Osteoarthritis is more prevalent in women than in men and is more common in the elderly. 

Impact of osteoarthritis on social and professional life 

Osteoarthritis affects the perceived quality of life of half of respondents. This mainly highlights the profound impact that OA can have on patients’ social life. 

Pain is the first word that comes to respondents' minds when they think of their osteoarthritis. They have the impression that their pain is not understood, even by those around them (friends and family). 

Having co-morbidities and having osteoarthritis in more than one joint is associated with poorer perceived quality of life and health. Indeed, mental health problems have a profound influence on patients' quality of life. 

Reduced joint mobility leads to a poorer perception of quality of life. Patients have to avoid certain daily activities because of osteoarthritis. 

Moreover, 59.7% of the patients surveyed reported a real limitation in terms of mobility and 33% had already had to ask for sick leave because of their osteoarthritis. 

Treatment and management of osteoarthritis 

Only half of respondents have received dietary recommendations from their doctors, and of these, only 20% have received professional support in implementing these recommendations.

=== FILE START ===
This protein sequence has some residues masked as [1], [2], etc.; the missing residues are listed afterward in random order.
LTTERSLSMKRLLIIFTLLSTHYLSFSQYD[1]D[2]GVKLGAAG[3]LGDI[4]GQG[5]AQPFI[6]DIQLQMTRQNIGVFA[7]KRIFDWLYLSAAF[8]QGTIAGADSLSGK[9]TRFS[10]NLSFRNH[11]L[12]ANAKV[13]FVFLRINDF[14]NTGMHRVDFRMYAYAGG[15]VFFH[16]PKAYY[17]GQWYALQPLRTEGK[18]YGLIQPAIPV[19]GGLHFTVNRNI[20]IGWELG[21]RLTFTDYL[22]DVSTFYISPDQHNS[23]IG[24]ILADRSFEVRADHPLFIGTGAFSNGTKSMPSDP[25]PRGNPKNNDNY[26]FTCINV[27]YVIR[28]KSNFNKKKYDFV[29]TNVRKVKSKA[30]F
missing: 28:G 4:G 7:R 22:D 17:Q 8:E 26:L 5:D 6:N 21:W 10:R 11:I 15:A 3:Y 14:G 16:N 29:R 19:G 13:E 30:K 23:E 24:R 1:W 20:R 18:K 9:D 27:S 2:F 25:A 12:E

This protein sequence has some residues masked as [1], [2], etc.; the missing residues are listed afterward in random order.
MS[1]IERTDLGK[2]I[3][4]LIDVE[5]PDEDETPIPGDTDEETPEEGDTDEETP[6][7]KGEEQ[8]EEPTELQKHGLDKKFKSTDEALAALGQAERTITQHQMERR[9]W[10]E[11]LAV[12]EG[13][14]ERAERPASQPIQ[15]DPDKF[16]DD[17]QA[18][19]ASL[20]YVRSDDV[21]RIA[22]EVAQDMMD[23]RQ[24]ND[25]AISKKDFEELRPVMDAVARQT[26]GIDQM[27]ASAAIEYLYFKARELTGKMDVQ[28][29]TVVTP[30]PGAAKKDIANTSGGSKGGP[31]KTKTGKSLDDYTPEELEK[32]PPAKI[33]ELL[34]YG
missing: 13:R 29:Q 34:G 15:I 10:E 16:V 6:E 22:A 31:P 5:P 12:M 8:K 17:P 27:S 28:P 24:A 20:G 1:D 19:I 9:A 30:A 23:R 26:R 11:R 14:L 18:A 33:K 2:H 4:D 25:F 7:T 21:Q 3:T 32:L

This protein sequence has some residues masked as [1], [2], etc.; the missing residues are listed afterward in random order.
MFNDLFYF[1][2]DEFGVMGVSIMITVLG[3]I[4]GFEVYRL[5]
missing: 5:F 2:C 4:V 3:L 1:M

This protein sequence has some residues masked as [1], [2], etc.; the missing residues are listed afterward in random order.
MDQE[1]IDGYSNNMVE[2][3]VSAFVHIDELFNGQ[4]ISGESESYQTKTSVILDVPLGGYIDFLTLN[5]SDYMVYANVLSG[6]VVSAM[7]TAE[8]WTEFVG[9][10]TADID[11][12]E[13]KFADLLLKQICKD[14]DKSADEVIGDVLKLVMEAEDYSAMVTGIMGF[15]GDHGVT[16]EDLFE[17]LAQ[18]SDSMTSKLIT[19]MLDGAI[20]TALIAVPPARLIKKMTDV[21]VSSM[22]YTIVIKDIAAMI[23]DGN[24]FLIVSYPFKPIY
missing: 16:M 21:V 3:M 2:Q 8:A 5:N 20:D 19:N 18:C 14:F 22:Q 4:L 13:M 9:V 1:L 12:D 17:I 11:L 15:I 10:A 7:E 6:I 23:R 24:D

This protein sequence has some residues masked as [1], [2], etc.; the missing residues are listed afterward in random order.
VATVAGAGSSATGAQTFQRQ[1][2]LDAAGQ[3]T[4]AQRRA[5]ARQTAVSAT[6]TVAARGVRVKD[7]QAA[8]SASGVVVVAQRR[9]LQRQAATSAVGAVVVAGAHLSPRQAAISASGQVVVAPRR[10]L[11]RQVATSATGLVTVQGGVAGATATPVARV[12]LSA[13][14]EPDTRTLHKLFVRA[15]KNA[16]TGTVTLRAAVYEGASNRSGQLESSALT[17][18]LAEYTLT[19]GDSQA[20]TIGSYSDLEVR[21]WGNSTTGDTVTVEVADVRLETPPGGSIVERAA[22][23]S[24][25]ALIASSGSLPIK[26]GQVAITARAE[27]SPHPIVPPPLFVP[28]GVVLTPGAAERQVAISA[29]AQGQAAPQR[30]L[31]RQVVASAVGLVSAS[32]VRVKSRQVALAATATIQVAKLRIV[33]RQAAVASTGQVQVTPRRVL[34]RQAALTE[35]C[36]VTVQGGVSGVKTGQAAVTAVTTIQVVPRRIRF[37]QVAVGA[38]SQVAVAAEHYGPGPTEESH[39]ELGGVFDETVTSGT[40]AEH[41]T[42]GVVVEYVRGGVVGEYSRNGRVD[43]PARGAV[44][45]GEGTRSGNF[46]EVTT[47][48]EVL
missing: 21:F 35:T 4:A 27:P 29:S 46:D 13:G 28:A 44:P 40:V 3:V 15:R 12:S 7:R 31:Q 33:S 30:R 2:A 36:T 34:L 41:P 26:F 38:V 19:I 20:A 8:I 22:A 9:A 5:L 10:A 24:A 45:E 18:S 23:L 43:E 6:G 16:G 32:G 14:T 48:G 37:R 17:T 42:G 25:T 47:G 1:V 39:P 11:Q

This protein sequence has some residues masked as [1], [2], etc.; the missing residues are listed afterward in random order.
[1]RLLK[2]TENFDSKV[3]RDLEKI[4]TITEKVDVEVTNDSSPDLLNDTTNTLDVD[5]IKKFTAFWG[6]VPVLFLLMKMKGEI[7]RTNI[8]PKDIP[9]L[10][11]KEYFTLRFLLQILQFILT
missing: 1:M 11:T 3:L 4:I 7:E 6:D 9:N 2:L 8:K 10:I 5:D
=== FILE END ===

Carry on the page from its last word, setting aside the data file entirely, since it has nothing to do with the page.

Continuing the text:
Nevertheless, 78.77% indicated that they have implemented one or more behavioural changes to improve their health

However, 31.37% of these patients reported that their osteoarthritis remained unchanged even after the implementation of certain dietary measures. This could be linked to the lack of support from health professionals managing their treatment. 

As far as pharmacological treatments are concerned, only half of respondents are satisfied and think that these medications improve their quality of life and mobility. 1/5 of the respondents think that their medication alone can quickly and completely relieve their pain.    

Relationship with doctors 

Despite this lack of satisfaction with their care and treatment, patients are slow to communicate this to their doctors.   

Many feel that their doctors will not listen to them or that they have no other treatment options. 

Conclusion 

The CAPIVA study results highlight the importance of the impact of OA on patients' lives, mainly due to the associated functional limitations, comorbidities, and delayed diagnosis

This survey was conducted to provide a baseline for better management for patients with osteoarthritis, thus ensuring a better quality of life in the future.  

The OAFI developed this survey to give patients a voice. This in-depth investigation of the underlying issues behind patients' needs can contribute to the development of personalised strategies for the management and treatment of the disease


And what about you? Have you also hesitated to speak with your doctor about issues
with your osteoarthritis care? 


Was this article helpful to you?